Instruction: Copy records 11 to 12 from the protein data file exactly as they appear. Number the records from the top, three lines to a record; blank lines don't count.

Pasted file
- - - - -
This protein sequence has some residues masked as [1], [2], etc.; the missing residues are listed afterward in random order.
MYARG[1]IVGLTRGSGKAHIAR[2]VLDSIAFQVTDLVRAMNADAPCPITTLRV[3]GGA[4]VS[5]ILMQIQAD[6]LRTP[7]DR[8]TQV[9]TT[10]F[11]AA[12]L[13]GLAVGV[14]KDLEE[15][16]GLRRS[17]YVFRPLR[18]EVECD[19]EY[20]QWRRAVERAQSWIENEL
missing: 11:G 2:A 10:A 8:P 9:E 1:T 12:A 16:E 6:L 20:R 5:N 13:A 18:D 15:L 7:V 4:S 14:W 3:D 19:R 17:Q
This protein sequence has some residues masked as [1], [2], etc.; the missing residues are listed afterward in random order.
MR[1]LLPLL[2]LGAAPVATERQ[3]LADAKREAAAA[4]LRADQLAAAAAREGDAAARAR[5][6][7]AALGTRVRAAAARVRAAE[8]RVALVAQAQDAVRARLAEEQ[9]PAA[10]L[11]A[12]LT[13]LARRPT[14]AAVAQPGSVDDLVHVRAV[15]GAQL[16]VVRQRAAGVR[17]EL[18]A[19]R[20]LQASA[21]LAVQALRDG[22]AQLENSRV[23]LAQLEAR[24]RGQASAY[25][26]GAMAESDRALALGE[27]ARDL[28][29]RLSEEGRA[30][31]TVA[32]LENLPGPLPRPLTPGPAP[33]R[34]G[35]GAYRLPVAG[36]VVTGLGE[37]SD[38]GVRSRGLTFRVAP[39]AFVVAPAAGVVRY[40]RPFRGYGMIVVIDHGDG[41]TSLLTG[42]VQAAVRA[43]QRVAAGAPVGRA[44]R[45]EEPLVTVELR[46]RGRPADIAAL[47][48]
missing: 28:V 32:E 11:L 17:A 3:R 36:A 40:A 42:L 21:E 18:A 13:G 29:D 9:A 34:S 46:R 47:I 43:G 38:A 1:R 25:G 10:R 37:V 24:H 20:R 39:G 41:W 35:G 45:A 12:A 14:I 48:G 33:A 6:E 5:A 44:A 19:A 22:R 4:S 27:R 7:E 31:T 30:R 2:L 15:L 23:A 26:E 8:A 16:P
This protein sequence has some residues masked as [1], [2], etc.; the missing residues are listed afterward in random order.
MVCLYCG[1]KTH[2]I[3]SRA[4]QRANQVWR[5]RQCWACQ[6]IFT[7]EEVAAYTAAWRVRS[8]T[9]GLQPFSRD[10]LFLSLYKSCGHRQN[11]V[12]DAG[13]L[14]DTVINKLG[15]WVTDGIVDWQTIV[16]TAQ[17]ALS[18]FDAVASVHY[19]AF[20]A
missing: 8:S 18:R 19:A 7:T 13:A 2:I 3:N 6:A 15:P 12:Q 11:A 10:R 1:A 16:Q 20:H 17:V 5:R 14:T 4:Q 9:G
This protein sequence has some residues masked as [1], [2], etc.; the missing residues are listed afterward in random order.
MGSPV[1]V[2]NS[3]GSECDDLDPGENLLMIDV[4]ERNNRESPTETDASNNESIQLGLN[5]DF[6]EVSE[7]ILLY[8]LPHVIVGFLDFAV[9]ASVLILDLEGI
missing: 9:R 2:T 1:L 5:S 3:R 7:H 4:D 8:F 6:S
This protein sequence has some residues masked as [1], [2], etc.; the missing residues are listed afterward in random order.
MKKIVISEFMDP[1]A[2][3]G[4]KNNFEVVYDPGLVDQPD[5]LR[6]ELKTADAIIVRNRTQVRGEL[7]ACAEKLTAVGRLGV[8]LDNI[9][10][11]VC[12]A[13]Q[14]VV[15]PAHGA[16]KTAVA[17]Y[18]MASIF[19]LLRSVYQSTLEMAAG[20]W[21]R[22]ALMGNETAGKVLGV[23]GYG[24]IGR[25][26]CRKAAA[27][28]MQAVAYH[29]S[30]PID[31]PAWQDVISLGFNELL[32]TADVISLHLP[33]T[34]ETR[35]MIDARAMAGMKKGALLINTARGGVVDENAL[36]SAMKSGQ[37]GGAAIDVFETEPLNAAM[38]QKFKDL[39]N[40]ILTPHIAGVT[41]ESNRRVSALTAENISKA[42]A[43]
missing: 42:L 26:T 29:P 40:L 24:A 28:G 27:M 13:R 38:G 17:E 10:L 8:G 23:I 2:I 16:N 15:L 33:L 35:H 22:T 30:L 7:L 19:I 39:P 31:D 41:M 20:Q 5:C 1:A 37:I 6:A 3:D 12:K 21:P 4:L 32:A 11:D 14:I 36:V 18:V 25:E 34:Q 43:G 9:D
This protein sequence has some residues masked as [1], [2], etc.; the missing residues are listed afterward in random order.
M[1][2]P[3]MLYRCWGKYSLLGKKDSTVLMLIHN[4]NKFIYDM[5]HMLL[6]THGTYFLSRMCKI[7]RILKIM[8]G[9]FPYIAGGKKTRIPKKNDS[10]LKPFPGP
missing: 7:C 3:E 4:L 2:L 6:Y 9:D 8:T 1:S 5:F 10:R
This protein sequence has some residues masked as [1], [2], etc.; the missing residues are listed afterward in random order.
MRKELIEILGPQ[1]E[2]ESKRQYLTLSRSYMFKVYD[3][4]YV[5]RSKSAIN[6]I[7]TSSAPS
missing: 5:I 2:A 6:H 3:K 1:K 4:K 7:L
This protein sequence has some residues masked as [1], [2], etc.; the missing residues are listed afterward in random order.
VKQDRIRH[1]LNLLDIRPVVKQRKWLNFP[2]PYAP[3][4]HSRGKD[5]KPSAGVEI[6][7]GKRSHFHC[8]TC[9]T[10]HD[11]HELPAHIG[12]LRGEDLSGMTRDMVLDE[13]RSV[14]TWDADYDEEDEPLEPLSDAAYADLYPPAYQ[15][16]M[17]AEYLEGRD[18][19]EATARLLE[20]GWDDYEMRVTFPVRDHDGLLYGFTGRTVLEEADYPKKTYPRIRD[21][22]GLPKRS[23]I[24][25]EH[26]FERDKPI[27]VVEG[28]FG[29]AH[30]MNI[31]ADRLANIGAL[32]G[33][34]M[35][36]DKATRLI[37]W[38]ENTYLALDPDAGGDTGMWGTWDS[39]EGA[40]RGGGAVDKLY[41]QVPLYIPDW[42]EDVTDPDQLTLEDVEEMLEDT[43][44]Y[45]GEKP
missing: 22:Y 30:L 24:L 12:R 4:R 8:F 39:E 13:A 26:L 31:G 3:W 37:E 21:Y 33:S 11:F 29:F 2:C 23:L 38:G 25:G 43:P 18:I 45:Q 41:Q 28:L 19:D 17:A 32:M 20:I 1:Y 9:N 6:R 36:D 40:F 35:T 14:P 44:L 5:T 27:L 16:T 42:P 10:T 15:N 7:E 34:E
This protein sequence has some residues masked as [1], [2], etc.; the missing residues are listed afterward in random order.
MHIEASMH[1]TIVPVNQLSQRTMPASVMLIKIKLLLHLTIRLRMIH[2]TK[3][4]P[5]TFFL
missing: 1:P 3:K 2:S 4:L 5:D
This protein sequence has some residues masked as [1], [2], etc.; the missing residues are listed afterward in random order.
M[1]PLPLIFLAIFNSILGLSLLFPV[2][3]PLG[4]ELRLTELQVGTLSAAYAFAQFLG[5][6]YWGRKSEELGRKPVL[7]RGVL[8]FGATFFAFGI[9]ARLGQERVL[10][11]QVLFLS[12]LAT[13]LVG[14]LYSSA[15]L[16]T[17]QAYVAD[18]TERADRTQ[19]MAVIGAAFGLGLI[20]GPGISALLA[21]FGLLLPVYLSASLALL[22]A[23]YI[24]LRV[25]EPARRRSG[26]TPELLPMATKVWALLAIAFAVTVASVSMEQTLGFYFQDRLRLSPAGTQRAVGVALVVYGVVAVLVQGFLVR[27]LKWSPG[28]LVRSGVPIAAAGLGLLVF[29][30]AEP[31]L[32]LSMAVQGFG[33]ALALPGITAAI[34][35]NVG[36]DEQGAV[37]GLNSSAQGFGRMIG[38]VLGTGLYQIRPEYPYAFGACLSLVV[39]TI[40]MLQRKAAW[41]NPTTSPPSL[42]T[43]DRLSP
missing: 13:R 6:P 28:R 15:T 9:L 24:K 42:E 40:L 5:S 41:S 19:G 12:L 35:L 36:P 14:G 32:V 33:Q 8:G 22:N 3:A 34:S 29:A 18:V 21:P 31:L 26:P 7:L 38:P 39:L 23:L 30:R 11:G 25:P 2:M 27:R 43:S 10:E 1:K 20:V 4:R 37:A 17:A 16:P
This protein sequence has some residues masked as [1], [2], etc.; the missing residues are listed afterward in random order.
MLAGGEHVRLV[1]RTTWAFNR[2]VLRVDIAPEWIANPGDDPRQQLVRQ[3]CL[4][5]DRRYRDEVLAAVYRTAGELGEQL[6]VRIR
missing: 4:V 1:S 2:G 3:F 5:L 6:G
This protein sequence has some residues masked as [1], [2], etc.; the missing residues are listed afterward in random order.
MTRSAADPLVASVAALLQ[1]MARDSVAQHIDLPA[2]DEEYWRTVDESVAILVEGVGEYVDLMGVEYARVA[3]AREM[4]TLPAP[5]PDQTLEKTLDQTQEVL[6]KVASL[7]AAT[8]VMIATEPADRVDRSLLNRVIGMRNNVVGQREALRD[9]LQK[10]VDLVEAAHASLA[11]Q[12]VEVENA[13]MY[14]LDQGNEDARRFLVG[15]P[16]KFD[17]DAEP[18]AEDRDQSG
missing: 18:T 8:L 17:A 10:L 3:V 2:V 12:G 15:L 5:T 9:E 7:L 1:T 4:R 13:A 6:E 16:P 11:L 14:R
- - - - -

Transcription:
This protein sequence has some residues masked as [1], [2], etc.; the missing residues are listed afterward in random order.
MLAGGEHVRLV[1]RTTWAFNR[2]VLRVDIAPEWIANPGDDPRQQLVRQ[3]CL[4][5]DRRYRDEVLAAVYRTAGELGEQL[6]VRIR
missing: 4:V 1:S 2:G 3:F 5:L 6:G
This protein sequence has some residues masked as [1], [2], etc.; the missing residues are listed afterward in random order.
MTRSAADPLVASVAALLQ[1]MARDSVAQHIDLPA[2]DEEYWRTVDESVAILVEGVGEYVDLMGVEYARVA[3]AREM[4]TLPAP[5]PDQTLEKTLDQTQEVL[6]KVASL[7]AAT[8]VMIATEPADRVDRSLLNRVIGMRNNVVGQREALRD[9]LQK[10]VDLVEAAHASLA[11]Q[12]VEVENA[13]MY[14]LDQGNEDARRFLVG[15]P[16]KFD[17]DAEP[18]AEDRDQSG
missing: 18:T 8:L 17:A 10:L 3:V 2:V 12:G 15:L 5:T 9:E 7:L 1:T 4:R 13:A 6:E 16:P 11:L 14:R